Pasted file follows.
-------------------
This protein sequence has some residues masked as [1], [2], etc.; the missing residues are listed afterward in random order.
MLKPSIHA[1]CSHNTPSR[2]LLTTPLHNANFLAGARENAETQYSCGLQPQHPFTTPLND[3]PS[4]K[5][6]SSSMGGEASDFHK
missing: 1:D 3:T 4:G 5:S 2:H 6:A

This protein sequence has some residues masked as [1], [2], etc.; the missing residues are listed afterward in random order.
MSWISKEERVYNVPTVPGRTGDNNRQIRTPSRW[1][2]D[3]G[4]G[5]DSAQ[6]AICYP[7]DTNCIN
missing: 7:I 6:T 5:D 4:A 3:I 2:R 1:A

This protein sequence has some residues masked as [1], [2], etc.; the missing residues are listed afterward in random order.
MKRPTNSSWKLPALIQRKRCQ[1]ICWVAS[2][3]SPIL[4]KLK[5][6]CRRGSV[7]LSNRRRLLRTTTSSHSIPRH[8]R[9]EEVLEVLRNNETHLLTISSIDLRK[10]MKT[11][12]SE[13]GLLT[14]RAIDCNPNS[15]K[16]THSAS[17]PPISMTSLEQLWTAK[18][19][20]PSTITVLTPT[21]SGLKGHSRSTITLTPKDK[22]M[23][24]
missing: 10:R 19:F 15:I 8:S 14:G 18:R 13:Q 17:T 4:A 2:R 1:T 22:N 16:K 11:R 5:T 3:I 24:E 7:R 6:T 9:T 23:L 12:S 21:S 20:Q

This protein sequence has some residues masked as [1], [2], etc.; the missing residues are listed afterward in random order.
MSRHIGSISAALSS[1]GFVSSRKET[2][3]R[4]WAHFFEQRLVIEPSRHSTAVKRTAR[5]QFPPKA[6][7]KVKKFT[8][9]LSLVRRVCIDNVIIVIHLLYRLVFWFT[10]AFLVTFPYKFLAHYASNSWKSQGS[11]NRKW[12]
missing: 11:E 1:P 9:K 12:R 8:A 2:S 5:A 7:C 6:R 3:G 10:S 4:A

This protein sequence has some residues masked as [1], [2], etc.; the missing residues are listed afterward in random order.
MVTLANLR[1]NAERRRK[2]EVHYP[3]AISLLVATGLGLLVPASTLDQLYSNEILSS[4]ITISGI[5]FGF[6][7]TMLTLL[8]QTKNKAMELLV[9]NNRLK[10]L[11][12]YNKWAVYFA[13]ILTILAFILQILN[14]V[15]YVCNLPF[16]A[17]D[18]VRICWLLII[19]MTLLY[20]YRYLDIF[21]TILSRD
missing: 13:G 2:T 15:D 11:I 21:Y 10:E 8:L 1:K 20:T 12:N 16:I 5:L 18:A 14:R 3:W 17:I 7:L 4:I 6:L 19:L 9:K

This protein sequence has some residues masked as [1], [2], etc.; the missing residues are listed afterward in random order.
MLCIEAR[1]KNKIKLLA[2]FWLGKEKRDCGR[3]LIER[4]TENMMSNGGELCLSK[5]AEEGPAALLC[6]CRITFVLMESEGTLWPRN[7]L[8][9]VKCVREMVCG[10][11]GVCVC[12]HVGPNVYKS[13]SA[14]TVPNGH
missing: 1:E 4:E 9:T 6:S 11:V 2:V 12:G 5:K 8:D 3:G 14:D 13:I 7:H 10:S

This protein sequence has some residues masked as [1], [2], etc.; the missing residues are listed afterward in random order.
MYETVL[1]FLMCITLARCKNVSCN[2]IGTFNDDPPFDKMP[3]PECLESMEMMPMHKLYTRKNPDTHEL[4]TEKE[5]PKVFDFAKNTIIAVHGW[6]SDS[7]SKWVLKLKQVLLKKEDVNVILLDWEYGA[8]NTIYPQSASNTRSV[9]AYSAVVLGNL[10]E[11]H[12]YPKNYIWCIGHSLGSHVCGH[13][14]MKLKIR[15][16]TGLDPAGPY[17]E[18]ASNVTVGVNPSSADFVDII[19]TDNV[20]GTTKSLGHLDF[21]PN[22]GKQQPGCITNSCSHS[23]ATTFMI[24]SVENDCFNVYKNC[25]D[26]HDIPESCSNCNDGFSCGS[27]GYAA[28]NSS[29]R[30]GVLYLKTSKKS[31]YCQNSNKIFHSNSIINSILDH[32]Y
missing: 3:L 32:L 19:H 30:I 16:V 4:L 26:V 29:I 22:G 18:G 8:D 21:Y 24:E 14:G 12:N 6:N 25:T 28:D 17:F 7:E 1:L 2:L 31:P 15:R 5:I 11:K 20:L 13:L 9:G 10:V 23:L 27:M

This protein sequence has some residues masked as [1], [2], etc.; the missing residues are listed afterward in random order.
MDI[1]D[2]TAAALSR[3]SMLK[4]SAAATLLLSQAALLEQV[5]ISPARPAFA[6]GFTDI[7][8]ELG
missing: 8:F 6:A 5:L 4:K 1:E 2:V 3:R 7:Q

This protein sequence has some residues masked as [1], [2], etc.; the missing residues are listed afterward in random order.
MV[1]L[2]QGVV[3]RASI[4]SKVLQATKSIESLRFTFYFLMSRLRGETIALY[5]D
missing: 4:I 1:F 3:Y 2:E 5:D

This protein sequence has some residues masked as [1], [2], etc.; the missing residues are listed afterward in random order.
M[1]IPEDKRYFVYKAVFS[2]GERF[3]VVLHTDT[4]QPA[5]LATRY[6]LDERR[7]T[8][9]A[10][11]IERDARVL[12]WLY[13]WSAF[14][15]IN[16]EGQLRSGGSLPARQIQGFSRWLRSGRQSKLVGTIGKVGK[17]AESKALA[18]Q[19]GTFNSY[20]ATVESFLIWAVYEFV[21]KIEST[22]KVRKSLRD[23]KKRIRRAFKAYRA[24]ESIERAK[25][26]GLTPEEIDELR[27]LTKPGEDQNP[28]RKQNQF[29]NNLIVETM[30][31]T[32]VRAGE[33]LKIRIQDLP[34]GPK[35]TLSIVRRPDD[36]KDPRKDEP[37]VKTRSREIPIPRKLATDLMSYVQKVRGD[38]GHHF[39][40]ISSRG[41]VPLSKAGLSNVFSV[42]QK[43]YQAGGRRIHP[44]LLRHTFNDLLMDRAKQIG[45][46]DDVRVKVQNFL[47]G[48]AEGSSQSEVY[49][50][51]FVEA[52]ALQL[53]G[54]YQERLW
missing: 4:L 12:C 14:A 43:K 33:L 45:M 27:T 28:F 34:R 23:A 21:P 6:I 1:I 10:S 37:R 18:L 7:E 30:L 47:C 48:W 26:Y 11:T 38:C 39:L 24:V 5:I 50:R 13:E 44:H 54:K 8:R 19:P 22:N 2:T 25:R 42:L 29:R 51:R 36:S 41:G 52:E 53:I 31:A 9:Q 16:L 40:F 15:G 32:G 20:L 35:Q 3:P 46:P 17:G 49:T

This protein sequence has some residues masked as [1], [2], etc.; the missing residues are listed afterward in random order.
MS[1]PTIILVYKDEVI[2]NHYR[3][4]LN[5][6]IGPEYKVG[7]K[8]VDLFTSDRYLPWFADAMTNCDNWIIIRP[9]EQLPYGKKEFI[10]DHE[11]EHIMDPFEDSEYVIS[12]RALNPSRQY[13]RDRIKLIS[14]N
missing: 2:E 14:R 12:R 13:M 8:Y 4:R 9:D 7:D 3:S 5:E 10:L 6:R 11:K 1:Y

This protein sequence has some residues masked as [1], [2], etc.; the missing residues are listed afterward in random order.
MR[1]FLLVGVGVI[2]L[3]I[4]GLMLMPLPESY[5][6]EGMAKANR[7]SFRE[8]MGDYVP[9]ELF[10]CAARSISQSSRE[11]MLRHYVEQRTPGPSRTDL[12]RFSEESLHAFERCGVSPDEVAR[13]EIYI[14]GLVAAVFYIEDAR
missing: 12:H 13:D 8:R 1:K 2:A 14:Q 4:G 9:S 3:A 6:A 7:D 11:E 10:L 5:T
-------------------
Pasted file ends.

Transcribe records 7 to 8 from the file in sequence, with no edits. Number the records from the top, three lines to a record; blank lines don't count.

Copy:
This protein sequence has some residues masked as [1], [2], etc.; the missing residues are listed afterward in random order.
MYETVL[1]FLMCITLARCKNVSCN[2]IGTFNDDPPFDKMP[3]PECLESMEMMPMHKLYTRKNPDTHEL[4]TEKE[5]PKVFDFAKNTIIAVHGW[6]SDS[7]SKWVLKLKQVLLKKEDVNVILLDWEYGA[8]NTIYPQSASNTRSV[9]AYSAVVLGNL[10]E[11]H[12]YPKNYIWCIGHSLGSHVCGH[13][14]MKLKIR[15][16]TGLDPAGPY[17]E[18]ASNVTVGVNPSSADFVDII[19]TDNV[20]GTTKSLGHLDF[21]PN[22]GKQQPGCITNSCSHS[23]ATTFMI[24]SVENDCFNVYKNC[25]D[26]HDIPESCSNCNDGFSCGS[27]GYAA[28]NSS[29]R[30]GVLYLKTSKKS[31]YCQNSNKIFHSNSIINSILDH[32]Y
missing: 3:L 32:L 19:H 30:I 16:V 4:L 26:V 29:I 22:G 18:G 8:D 21:Y 24:E 14:G 12:N 6:N 25:T 28:D 17:F 7:E 1:L 2:L 31:P 15:R 5:I 11:K 20:L 13:L 9:G 10:V 23:L 27:M

This protein sequence has some residues masked as [1], [2], etc.; the missing residues are listed afterward in random order.
MDI[1]D[2]TAAALSR[3]SMLK[4]SAAATLLLSQAALLEQV[5]ISPARPAFA[6]GFTDI[7][8]ELG
missing: 8:F 6:A 5:L 4:K 1:E 2:V 3:R 7:Q